\Dis`en*fran”chise\, v. t. To disfranchise; to deprive of the rights of a citizen. — Dis`en*fran\”chise*ment, n.

Source: Webster’s Revised Unabridged Dictionary, © 1996, 1998 MICRA, Inc.

OK, that’s just for reference as we read this article.

People who cast a provisional ballot at the wrong precinct aren’t entitled to have their votes counted, the state Supreme Court unanimously ruled Monday, rejecting an argument by labor unions that the rule wrongly disenfranchises voters.

Remember now, to be “disenfranchised” is to have lost your citizen’s right, in this case to vote. So what labor unions were trying to say is that if you vote in the wrong precinct, that should be OK. Otherwise, you’ve been deprived of your right to vote.

The court said that the law clearly states that provisional ballots must be counted only if the person was entitled to vote “at the precinct,” and that the constitution gives the Legislature the authority to dictate voting rules.

And it’s not just who gets to make the election rules that is an issue, but the labor unions seem to want to decide which rules they’d like to follow and which are a nuisance.

Under Florida law, if a voter shows up at a polling place but officials there have no record of them being registered, they are given a provisional ballot. That ballot is then held until officials determine if the person was entitled to vote at that precinct and hadn’t already voted.

If they should have been allowed to vote, the ballot counts; if not, it’s thrown out.

But a group of labor unions sued over the ballot law, saying that it unconstitutionally disenfranchised voters who may not know their polling place. They argued that many people have new polling places because of redistricting, may have moved, or may have been displaced by a hurricane.

Part of being an informed voter, in addition to understanding the issues, is knowing where to do the voting. As they say, ignorance is no excuse. (Are labor unions suggesting that their memberships are more ignorant than other voters? If not, why is it that labor unions specifically are fighting this?) “Gee, I didn’t think crossing the border to vote in Alabama would matter” doesn’t cut it for a voter who lives in Georgia.

The court disagreed, saying that requiring provisional voters vote at the correct precinct is no more unreasonable than requiring that everyone else vote at the right polling place.

If anyone has to get it right, everyone has to get it right. That’s fair, no? And if you get it wrong, you were not denied your right to vote; you just screwed up. That’s not the government’s fault, and it’s not disenfranchisement.

I think that word has been far to liberally used in cases where it makes no sense (but some people love the chance to use a $3 word, even if they don’t really know what it means). In fact, a “USA Today” opinion column from Sept. 19th made this claim in it’s opening paragraph:

In 2000, more than 4.5 million Californians voted for George W. Bush. Yet none of their votes counted. Ditto for the 2.4 million Texans who voted for Al Gore.

How did this happen? How did all these people who, as the editorial says, successfully voted for the candidate of their choice, get their right to vote taken away?

The reason: the winner-take-all system for awarding a state’s Electoral College votes. Though Gore carried California easily, he still would have won all 54 of the state’s electoral votes had he defeated Bush by 1,300 votes instead of 1.3 million. Likewise, Bush would have won Texas’ 32 electoral votes had his home-state landslide been a squeaker.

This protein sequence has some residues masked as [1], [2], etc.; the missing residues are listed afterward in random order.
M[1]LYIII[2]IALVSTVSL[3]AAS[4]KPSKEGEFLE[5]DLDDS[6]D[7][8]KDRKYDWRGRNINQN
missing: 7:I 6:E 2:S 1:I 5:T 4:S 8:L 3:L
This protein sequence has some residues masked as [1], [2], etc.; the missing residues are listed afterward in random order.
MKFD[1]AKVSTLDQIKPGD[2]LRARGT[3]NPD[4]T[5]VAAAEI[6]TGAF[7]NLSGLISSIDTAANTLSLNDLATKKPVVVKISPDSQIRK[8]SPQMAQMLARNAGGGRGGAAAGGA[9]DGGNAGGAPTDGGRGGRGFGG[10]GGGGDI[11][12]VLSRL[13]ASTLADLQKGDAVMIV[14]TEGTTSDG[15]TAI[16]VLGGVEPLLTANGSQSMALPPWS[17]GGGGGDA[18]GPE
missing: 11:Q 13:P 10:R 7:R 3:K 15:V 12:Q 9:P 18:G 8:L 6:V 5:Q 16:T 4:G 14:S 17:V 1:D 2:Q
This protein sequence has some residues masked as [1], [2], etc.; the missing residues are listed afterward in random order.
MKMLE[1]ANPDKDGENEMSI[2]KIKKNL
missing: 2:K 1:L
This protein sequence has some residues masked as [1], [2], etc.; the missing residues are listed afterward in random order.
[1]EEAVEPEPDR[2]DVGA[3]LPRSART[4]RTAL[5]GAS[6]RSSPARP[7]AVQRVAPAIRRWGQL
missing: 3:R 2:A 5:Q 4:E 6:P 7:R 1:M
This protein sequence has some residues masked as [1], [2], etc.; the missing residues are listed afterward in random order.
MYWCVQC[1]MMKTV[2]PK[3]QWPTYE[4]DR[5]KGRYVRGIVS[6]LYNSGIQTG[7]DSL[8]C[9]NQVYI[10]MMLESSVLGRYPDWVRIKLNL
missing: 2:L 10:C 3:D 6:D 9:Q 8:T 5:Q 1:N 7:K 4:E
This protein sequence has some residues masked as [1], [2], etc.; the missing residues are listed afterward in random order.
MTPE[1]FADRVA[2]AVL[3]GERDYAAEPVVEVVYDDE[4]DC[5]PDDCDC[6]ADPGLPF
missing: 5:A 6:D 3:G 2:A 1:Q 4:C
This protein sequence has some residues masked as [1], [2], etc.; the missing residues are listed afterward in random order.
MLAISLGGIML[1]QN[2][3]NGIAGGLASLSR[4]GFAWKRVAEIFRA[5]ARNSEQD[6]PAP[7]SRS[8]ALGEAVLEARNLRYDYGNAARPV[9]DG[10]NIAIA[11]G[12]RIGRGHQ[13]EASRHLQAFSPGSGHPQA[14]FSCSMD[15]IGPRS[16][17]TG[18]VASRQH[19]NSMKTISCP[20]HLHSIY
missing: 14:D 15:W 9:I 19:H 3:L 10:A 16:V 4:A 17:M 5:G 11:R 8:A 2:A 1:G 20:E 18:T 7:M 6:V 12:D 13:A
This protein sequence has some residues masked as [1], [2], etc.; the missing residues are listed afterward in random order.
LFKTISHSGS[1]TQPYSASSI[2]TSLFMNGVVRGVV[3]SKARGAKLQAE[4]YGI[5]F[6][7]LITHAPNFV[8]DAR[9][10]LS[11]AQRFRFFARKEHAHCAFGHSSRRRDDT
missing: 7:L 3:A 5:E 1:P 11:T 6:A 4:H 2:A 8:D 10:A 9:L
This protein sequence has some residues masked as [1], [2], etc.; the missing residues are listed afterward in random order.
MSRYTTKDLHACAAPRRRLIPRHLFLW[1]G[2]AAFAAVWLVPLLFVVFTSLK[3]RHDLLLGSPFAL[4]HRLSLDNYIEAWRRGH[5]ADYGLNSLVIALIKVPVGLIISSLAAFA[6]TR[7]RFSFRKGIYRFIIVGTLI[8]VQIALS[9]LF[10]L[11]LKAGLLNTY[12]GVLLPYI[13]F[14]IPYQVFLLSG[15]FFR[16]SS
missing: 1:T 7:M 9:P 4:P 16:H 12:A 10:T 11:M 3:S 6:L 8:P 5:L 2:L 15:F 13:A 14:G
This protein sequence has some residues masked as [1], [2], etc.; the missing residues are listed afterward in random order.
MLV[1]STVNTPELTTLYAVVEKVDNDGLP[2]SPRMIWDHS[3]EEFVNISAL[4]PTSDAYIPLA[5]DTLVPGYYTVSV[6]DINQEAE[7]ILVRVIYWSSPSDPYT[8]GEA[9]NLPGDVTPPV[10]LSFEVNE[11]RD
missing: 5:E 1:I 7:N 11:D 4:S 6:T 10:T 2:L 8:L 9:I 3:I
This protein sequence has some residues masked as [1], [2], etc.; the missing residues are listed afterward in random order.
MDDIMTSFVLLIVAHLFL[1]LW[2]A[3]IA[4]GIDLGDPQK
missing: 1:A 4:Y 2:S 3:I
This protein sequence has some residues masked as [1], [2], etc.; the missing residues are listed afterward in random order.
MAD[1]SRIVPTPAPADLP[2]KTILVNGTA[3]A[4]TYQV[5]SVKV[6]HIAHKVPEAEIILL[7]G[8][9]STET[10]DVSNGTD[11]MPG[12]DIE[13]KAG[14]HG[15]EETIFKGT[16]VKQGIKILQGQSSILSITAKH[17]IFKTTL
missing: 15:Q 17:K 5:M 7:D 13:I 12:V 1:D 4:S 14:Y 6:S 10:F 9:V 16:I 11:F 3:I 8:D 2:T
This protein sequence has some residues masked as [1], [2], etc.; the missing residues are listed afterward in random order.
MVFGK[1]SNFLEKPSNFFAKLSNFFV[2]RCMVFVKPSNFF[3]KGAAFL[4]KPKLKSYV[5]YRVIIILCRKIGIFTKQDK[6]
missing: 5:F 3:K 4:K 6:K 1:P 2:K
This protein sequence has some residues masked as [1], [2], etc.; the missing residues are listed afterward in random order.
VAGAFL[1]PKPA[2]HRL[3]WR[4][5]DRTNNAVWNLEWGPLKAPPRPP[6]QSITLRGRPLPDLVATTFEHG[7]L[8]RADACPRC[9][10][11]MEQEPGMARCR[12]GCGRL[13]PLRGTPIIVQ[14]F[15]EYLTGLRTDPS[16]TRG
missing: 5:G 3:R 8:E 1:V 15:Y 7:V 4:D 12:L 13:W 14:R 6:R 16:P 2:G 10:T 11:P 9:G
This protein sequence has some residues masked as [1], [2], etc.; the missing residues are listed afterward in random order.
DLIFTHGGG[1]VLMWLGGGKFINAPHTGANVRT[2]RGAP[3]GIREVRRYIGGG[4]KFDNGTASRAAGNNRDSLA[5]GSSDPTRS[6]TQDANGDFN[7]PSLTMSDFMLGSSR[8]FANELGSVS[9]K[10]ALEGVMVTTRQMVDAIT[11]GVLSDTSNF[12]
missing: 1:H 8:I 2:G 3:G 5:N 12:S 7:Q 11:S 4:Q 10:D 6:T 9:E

OK, let’s consider an election where electoral votes are proportionally handed out based on the popular vote as the editorial suggests, or even if the President is elected by a direct popular vote. If Candidate A wins, does that mean that everyone who voted for Candidate B was disenfranchised? That’s what this editorial is suggesting happened on a state-by-state basis. How would this be any different on a national level?

Quick civics refresher: When you step into the voting booth, you are not casting your vote for President. You are casting your vote for your state’s electors to give your state’s electoral votes to the candidate of your choice. We do not have a national election for President; we have 51 state (and D.C) elections for the handing out of electoral votes. You are voting in a state-wide election to determine which candidate gets your state’s electoral votes.

(Maine and Nebraska, the rules are slightly different for you. Depending on how the popular vote goes, the electoral votes are split up. This means that the candidate with more popular votes in a close election is likely to get a piddling electoral vote gain as a result, making you about as, or less, significant as Rhode Island (no offense to Rhode Island). Colorado voters would do well to realize this come Nov. 2.)

Thems the rules and, like ’em or not, they are in effect for this election. Now read this carefully: Not getting your way in an election does not mean you were “disenfranchised”. I know this may come as a shock to Democrats, “USA Today” editors, and people who get all their news from the mainstream media, but that’s the cruel truth. The right to vote presupposes a modicum of intelligence and responsibility on the part of the voter. If you don’t follow the instructions, that’s your fault, not the governments. Or Karl Rove’s.

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